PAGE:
Picture


Cat bites are very, very serious. While a dog bite may look messy and sore from bruising, a cat bite is insidious. As many doctors have told me, there is no such thing as a little cat bite, because 80% of cat bites become infected.

As a professional cat groomer, I handle many cats of different temperaments through a regular working day. Part of my job is to control and minimize risks for the visiting felines, coworkers, and myself, while giving some guidance to owners. Cats usually bite as a defensive reaction due to fear. Grooming requires intensive and for some cats, intrusive handling because we have to work in some very personal zones to address grooming problems. Mitigating fears is a large part of what a professional cat groomer does to make the grooming process go quickly and smoothly. No one should ever risk handling a fractious cat beyond their comfort zone, but even still, bites can still happen.

Cats are lightening fast, flexible and dexterous, and sport eighteen weapons of mass destruction (claws), plus fangs. Cats vary hugely in their tolerance for handling, and their trust in humans. Do not be fooled into thinking that gloves or cat muzzles can protect you. Cats can easily bite through both. A cat’s teeth are perfectly designed to puncture, and deposit bacteria, leaving it to brew deep under your skin.

Inside a cat’s mouth there is a lot of different bacteria that is capable of causing tissue infections in bite wounds. One of the most common bacterium is the highly pathogenic, Pasteurella multocida. An infected bite wound will become red, swollen and painful within hours, and the infection can spread through the surrounding tissues. This condition is called cellulitis. It can also spread through the blood to other areas of the body, causing a condition called septicemia, aka blood poisoning. Infected people may suffer from fever and flu-like symptoms, tissue loss, and rarely, can even die without proper medical treatment. The elderly, children, and immune suppressed people are particularly at risk for infections.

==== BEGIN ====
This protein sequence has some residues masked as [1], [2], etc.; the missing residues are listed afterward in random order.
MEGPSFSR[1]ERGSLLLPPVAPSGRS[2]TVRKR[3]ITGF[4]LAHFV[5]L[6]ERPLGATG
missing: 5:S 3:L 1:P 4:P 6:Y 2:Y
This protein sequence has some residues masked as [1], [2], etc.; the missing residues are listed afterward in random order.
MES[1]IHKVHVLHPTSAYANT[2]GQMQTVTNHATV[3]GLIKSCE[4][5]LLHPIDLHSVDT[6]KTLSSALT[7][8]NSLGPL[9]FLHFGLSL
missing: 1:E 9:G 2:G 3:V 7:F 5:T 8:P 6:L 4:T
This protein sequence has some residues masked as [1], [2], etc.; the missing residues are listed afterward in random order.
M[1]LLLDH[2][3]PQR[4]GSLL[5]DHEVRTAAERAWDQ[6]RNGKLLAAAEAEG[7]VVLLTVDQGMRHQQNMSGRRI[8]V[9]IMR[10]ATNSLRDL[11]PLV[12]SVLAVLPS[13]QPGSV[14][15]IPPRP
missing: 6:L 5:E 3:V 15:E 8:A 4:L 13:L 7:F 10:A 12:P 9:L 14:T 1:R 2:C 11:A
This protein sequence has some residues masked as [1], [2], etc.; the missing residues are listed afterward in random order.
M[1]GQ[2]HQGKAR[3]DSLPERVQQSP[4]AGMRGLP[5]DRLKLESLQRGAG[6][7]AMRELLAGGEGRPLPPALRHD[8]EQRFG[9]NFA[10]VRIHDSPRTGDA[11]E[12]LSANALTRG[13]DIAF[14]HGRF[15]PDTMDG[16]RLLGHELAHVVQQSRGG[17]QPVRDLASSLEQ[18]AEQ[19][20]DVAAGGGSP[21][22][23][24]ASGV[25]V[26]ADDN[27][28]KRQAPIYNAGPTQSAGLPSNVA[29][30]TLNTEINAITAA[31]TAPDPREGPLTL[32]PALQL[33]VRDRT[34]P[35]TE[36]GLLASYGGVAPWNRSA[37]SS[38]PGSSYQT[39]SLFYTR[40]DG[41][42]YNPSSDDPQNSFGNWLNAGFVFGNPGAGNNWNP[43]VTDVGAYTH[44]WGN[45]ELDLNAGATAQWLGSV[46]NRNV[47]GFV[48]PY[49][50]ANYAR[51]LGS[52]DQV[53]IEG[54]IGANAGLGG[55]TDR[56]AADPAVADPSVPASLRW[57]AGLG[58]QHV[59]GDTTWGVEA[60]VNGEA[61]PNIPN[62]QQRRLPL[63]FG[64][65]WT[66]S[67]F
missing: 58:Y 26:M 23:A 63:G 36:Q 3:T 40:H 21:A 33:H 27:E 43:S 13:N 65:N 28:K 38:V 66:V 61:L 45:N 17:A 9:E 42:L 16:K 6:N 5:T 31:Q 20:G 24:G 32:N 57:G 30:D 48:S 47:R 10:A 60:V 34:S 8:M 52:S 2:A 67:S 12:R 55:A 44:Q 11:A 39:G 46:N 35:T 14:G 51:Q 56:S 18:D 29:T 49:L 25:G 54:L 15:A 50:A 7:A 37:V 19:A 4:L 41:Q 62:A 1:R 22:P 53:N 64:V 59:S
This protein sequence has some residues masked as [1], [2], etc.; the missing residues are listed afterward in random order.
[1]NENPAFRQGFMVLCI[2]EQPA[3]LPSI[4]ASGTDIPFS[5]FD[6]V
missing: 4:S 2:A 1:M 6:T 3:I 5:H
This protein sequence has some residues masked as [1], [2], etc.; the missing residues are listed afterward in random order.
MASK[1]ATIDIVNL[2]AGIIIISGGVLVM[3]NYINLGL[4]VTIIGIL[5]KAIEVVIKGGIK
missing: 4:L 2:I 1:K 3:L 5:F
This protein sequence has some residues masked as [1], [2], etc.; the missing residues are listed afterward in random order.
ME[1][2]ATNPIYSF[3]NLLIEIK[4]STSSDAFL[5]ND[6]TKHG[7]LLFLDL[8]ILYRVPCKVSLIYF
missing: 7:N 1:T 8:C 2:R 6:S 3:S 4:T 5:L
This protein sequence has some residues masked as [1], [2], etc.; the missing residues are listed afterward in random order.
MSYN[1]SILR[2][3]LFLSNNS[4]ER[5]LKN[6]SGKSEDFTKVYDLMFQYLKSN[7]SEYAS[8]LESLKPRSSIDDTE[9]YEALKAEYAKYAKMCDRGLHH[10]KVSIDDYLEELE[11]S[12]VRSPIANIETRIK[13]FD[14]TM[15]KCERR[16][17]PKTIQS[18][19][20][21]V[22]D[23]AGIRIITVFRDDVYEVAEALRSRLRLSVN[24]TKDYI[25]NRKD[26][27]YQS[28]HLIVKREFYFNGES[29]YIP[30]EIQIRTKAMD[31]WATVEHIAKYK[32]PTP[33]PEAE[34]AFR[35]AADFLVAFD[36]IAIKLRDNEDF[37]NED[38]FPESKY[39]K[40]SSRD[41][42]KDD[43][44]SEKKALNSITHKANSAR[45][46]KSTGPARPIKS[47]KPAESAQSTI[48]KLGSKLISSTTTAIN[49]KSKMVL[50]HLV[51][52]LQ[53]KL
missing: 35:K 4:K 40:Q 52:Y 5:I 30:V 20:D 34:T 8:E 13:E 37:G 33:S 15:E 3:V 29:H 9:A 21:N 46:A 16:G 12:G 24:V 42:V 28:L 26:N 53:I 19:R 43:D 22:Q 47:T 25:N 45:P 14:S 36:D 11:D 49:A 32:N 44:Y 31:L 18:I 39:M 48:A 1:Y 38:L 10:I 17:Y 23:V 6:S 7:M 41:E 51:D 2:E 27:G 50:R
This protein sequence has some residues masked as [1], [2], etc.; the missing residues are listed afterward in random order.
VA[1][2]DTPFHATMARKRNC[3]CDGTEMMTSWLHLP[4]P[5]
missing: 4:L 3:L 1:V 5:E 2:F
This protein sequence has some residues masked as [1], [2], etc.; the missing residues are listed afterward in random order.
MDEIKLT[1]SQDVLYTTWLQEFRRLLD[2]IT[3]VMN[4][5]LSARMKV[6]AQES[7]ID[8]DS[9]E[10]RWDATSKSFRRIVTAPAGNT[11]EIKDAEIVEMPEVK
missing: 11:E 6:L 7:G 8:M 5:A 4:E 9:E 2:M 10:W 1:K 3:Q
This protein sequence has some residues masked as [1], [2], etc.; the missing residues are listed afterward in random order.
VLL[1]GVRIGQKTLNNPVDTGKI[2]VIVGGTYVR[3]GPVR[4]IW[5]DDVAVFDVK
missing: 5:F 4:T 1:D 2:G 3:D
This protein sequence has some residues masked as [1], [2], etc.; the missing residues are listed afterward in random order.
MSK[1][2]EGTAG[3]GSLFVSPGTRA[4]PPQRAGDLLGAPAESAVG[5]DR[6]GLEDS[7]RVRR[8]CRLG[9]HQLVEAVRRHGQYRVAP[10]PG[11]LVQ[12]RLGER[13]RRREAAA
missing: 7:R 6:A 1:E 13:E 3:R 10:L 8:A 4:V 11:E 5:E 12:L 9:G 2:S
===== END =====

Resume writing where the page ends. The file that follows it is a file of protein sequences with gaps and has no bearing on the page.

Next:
More than a couple of my colleagues have received cat bites that have turned into serious infections. What looked like a small puncture on the hand turned into a flaming infection in the blood stream up into the arm. Weeks of I.V. transfusions of antibiotics at the hospital became necessary to stop infection and further tissue damage. Some needed physiotherapy to regain lost hand strength. One required emergency surgery to prevent further tissue damage. An ignored cat bite can put you out of work for weeks or end a grooming career.

So what to do if you are the receiving end of a cat bite?

  1. Rinse, rinse, rinse with flowing water for 5 to 10 minutes and let the blood flow. Dilution prevents pollution and irrigating the bacteria from the bite is your first step. 
  2. Use an antiseptic cleaner like iodine and do not bandage.
  3. Get medical attention IMMEDIATELY. Do not wait and see if an infection starts. Once it starts, it can spread like wildfire, killing tissue and or entering the bloodstream, and you might be sitting in a waiting room for hours before actually getting seen by a physician.

Remember that antiseptics only reduce microorganisms on the surface of the tissue and what are needed are antibiotics to treat infection within the tissues. Hydrogen peroxide is counter productive on punctures and antibiotic ointment doesn’t work sitting on the surface while bacteria breeds and spreads below within your tissue and possibly your bloodstream.

Bottom line: Never treat a cat bite lightly.

Cat scratches are also cause for concern, and that will be discussed in my next blog about cat scratch fever.